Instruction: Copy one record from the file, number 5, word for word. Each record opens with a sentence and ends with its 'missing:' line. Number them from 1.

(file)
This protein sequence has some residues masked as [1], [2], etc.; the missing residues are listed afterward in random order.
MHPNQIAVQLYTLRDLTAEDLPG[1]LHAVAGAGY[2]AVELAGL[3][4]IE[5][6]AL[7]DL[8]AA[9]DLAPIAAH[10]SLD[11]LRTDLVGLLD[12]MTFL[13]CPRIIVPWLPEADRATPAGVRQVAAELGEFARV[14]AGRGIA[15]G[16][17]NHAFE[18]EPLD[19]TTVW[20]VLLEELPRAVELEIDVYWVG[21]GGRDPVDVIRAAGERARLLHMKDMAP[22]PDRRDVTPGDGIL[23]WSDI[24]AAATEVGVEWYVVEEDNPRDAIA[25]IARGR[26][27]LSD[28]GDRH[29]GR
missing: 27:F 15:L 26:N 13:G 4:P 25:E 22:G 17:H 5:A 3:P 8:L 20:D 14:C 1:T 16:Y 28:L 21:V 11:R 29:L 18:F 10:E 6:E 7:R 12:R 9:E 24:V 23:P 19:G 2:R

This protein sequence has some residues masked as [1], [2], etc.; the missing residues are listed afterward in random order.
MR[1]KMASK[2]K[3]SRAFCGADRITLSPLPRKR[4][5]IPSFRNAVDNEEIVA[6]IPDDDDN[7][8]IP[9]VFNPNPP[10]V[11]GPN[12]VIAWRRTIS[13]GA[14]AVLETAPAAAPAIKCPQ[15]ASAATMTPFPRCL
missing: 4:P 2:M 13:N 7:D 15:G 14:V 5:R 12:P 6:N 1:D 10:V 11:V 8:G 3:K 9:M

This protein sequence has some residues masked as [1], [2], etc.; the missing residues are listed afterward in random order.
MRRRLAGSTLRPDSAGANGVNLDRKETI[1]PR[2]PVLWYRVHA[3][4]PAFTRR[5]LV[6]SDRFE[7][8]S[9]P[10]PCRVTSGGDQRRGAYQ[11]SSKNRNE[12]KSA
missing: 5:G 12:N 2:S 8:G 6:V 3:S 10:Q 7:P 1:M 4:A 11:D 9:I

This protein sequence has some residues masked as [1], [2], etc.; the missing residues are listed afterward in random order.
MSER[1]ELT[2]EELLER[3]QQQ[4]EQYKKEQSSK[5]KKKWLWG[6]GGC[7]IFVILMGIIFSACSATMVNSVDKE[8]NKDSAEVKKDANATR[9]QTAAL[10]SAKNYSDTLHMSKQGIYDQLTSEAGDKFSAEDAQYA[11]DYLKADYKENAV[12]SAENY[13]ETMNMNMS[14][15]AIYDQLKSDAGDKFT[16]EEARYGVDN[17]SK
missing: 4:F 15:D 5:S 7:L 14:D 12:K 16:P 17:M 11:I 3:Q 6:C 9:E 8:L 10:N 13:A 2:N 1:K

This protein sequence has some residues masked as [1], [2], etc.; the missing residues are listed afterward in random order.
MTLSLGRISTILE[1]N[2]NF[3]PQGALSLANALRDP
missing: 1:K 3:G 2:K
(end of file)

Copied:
This protein sequence has some residues masked as [1], [2], etc.; the missing residues are listed afterward in random order.
MTLSLGRISTILE[1]N[2]NF[3]PQGALSLANALRDP
missing: 1:K 3:G 2:K